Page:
This pattern can help project participants stay in touch, and stay motivated.
A number of people have a shared interest, and have connected with each
other about it. However, they are not going to spend 24 hours a day, 7
days a week working together, either because they are busy with other
things, or because working separately on some tasks is vastly more
> ![image](images/differentiation.png) **Differentiation**: the time we spend together isn’t all equally meaningful.
> ![image](images/entropy.png) **Entropy**: something needs to hold the project together, or it will fall apart.
How will the effort be sustained and coordinated sufficiently? How do we
know this an active collaboration, and not just a bunch of people
milling about? Is there a *there, there?*
People seem to naturally gravitate to something with a pulse. *Once a
day* (stand-ups), *once a week* (meetings), or *once a year*
(conferences, festivals) are common variants. When the project is
populated by more than just a few people, it’s likely that there will be
several <span><span>Heartbeats</span></span>, building a sophisticated
polyrhythm. A well-running project will feel “like an improvisational
jazz ensemble” <span class="citation">\[1\]</span>. Much as the band
director may gesture to specific players to invite them to solo or sync
up, a project facilitator may craft individual emails to ask someone to
lead an activity or invite them to re-engage. Two common rhythm
components are weekly synchronous meetings with an open agenda, combined
with *ad hoc* meetings for focused work on <span><span>A specific
project</span></span>. The precise details will depend on the degree of
integration required by the group.
The project’s heartbeat is what sustains it. Just as *people matter more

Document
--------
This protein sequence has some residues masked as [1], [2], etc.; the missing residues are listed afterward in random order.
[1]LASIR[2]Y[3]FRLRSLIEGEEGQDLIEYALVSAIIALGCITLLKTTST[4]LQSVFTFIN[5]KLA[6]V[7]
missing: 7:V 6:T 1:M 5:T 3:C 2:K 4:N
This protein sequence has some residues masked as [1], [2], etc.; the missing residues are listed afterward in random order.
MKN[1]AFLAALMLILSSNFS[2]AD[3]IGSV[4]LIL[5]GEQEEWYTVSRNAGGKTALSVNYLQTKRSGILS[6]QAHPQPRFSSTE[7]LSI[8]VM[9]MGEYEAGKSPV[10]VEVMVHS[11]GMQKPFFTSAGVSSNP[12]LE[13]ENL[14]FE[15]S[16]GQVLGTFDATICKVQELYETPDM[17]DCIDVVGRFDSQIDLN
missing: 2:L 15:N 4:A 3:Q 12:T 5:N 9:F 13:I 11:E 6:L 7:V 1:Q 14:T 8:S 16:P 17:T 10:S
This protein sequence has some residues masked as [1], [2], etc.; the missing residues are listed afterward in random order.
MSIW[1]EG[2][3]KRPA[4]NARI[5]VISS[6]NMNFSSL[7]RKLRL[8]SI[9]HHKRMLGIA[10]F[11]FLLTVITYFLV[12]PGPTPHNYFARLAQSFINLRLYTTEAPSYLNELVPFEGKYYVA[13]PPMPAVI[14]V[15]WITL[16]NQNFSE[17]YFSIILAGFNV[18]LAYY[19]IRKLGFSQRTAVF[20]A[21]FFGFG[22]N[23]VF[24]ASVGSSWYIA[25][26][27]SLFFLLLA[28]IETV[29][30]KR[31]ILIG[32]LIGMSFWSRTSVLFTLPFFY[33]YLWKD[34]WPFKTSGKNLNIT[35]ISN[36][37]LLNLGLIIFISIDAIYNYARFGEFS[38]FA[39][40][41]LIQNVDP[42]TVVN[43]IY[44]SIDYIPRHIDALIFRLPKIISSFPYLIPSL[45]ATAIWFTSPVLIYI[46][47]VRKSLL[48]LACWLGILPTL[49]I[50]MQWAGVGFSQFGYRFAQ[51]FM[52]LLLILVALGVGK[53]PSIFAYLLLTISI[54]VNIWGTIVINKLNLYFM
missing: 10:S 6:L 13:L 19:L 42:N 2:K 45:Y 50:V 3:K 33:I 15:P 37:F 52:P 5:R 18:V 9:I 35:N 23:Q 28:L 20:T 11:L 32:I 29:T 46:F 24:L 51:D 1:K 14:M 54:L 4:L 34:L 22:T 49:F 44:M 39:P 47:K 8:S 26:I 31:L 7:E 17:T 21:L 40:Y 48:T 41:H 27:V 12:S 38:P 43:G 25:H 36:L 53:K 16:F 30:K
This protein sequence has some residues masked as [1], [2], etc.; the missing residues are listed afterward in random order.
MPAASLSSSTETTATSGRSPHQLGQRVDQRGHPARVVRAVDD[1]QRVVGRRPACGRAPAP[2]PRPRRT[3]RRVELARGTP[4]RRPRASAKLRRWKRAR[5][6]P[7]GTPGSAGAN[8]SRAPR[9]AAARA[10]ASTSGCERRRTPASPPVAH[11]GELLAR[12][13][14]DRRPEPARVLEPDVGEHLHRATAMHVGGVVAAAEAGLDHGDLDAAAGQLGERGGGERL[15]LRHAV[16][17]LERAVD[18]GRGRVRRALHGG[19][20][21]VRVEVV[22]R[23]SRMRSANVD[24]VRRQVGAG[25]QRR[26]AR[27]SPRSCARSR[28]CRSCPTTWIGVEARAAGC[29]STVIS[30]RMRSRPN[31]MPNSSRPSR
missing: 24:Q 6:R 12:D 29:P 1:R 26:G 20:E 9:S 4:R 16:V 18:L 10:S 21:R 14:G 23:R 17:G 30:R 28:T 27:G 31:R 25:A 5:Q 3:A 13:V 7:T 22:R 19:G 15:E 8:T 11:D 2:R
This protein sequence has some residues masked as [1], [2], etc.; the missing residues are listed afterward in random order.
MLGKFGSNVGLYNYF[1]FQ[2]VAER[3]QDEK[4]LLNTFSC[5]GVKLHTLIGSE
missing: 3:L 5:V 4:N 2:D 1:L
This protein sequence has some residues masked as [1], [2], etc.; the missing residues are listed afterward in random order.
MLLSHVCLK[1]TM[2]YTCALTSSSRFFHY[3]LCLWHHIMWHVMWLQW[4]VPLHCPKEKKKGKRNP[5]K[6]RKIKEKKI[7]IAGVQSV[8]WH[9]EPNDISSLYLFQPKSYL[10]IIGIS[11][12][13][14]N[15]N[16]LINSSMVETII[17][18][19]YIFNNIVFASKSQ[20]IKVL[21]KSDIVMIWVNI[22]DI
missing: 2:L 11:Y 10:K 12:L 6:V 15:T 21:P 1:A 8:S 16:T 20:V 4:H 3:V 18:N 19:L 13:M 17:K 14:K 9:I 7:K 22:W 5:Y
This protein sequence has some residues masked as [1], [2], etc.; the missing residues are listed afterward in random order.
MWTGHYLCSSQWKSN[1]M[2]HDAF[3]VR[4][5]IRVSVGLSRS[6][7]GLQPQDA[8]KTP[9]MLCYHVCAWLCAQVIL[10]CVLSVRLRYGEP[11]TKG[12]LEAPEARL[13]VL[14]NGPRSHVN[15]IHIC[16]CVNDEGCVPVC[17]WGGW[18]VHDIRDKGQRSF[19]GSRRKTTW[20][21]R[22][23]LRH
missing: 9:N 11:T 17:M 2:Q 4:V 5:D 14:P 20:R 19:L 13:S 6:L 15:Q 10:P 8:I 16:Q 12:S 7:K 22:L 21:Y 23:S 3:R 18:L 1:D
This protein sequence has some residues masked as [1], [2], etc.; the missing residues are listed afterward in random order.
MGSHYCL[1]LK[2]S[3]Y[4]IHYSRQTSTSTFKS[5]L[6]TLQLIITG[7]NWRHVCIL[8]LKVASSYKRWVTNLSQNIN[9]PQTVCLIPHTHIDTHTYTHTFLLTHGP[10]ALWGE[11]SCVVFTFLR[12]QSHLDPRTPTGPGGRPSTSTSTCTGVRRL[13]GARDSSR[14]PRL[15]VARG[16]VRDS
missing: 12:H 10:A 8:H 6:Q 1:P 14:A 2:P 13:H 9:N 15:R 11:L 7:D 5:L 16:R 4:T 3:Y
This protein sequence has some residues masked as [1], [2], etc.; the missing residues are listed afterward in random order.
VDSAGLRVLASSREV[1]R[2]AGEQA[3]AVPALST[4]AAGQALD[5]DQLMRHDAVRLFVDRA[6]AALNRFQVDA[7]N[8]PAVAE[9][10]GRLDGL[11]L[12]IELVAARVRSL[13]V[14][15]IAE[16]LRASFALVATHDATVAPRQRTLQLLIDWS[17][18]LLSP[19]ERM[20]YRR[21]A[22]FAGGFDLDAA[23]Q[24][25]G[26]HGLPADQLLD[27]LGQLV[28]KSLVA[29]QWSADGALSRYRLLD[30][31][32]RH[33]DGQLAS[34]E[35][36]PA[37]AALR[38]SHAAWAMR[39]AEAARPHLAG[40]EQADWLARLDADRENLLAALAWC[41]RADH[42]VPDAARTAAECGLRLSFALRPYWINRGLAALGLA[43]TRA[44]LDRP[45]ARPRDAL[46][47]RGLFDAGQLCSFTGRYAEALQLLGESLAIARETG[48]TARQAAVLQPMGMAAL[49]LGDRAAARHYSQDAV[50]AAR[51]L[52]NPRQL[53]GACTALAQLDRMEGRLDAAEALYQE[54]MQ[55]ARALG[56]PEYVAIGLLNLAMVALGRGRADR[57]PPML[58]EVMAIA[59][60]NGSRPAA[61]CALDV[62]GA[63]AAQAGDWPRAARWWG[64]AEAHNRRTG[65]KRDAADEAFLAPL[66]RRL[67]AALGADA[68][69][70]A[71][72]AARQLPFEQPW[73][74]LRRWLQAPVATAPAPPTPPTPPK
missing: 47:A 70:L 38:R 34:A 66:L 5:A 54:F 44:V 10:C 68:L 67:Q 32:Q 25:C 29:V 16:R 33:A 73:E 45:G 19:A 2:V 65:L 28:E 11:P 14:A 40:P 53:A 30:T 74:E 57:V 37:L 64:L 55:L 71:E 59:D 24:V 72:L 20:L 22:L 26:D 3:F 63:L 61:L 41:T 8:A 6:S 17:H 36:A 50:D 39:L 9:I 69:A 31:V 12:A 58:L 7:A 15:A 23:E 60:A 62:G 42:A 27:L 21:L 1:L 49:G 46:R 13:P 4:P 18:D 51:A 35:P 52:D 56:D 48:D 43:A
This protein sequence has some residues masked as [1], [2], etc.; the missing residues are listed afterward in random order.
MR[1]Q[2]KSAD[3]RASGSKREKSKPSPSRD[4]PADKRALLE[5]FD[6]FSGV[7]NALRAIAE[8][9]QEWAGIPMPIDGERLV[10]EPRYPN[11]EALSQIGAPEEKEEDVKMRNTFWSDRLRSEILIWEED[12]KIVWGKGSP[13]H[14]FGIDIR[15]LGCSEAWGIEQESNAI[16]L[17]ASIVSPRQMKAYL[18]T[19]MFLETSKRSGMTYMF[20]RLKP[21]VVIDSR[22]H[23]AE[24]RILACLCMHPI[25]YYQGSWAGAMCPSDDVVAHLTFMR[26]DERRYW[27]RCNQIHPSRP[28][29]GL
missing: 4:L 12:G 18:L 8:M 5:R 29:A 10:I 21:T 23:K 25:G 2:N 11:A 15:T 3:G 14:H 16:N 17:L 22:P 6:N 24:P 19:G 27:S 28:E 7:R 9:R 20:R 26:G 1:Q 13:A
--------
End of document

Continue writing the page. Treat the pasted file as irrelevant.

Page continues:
than code* <span class="citation">\[2\]</span>, so does the life of the
working group matter more than mechanics of the work structure. Indeed,
there is an quick way to do a reality check and find the project’s
strongest pulse: the activities that sustain a healthy project should
sustain us, too (cf. <span><span>Carrying capacity</span></span>).
Noticing when a new <span><span>Heartbeat</span></span> is beginning to
emerge is a way to be aware of the shifting priorities in the group, and
contributes to further **differentiation**. This may ultimately be a
good source of new patterns. On the other hand, if a specific activity
is no longer sustaining the project, stop doing it, much as you would
move an out-of-date pattern to the <span><span>Scrapbook</span></span>
in order to make room for other concerns. The power of the
<span><span>Heartbeat</span></span> is that the project can be as
focused and intensive as it needs to be, working against **entropy** in
the ways that start to be required as time goes by.
### Example 1
The yearly in-person gathering, Wikimania, is the most visible example
of a <span><span>Heartbeat</span></span> for the Wikimedia
may run additional in-person get-togethers.[^fn2]
Also of note is the twice-yearly call for proposals for
individual engagement grants.[^fn3]
other shorter cycles. Each day a highly-vetted Featured Article appears
on the front page of Wikipedia, and is circulated to a special-purpose
mailing list.[^fn4]<sup>,</sup>[^fn5]<sup>,</sup>[^fn6] articles for deletion lasts at least seven days.[^fn7]
*University Farm: al-Biruni University, Kapisa province, Afghanistan.*
### Example 2
Although it may sound quaint, some variant of the University Farm could
help to physically sustain peeragogues, while putting the project’s
<span><span>Heartbeat</span></span> in tune with that of the seasons.
In the current distributed mode, we tend our window
boxes and allotment gardens. New developments should unfold in a
*logical order growing out of the needs of the community* <span
### What’s Next in the Peeragogy Project
> Actual meeting times to be added
Identifying and fostering new <span><span>Heartbeats</span></span> and
new working groups can help make the community more robust. This is the
time dimension of spin-off projects described in <span><span>Reduce,
1. David M. Dikel, David Kane, and James R. Wilson. 2001. *Software architecture: Organizational principles and patterns*. Pearson Education.
2. Linus Torvalds and Steven Vaughan-Nichols. 2011. Linus Torvalds’s Lessons on Software Development Management. *Input Output*. Retrieved from <http://web.archive.org/web/20131021211847/http://h30565.www3.hp.com/t5/Feature-Articles/Linus-Torvalds-s-Lessons-on-Software-Development-Management/ba-p/440>
3. Booker T Washington. 1901. *Up from slavery*. Doubleday & Company, Inc.